I'm Issy.
I'm 14 and an aspiring artist and author.
Black Lives matter.
Bi puns
Murder mystery TV shows
Shakespeare poetry
I can't even be bothered writing them all down
Have a nice day

Message from Writer

Remember to write even if you think you are bad at it, you're not

The Bench

November 11, 2020


The bench has been there for all of six years, but it's story is rich and fascinating. We'll begin with the tale of how Oskar Milford once lost something very important. It all started when Oskar was in his faze of trying to be a cool person, like the ones in books. This was the first year that the bench was there, you see, and Oskar was the first to sit on it.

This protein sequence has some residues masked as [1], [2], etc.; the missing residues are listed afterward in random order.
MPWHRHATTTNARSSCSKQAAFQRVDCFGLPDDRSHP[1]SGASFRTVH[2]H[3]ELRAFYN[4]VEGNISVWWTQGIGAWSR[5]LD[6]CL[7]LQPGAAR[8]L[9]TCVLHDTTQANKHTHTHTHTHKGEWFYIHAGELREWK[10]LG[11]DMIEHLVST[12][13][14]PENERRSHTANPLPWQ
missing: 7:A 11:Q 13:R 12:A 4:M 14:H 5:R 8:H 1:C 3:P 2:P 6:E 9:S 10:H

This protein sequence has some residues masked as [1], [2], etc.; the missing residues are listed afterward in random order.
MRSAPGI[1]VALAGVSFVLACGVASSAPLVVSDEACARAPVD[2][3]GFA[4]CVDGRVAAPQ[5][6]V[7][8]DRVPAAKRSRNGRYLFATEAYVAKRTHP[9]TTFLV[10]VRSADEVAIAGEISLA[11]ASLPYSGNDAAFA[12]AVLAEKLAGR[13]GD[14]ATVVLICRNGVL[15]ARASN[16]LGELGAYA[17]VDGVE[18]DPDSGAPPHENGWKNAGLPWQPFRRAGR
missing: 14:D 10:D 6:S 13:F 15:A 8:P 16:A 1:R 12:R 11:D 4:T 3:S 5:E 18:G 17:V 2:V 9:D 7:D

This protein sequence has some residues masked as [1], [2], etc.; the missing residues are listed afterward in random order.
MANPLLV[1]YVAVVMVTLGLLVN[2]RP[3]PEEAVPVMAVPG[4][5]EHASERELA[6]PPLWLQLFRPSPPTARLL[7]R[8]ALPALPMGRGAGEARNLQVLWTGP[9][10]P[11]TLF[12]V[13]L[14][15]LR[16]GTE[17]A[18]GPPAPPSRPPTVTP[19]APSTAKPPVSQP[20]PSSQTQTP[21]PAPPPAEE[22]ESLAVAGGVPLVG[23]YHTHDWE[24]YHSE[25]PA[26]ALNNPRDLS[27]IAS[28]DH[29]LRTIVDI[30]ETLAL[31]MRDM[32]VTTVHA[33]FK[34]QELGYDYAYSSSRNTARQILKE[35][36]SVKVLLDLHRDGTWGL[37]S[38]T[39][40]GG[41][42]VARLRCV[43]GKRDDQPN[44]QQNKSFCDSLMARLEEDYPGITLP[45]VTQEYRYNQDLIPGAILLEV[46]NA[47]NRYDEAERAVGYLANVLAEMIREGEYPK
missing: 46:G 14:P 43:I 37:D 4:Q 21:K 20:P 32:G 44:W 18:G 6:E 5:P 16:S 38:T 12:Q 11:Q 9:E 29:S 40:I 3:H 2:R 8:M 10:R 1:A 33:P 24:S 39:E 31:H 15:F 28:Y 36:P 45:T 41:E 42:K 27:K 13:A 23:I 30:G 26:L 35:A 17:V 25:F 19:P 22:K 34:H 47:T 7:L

"Ugh, it must be here somewhere!" Oskar's friend Emily cried. When the pair had gone to sit at the bench, Oskar had been walking ahead, taking a seat before anyone else in the world. 
    "Maybe someone stole it . . ." Oskar was ever the dramatic child, he would come up with some ludicrous idea, the sensible presence of Emily would revise it, then they would do whatever it was that Oskar schemed. 
    "Okay," Emily began matter-of-factly. "No-one wants to steal a stick whittled by an eleven-year-old."
    "I'm twelve." 
    "A twelve-year-old." Emily stood up from where she was looking under the bench, dusting dirt and leaves of her summery shorts-and-T-shirt.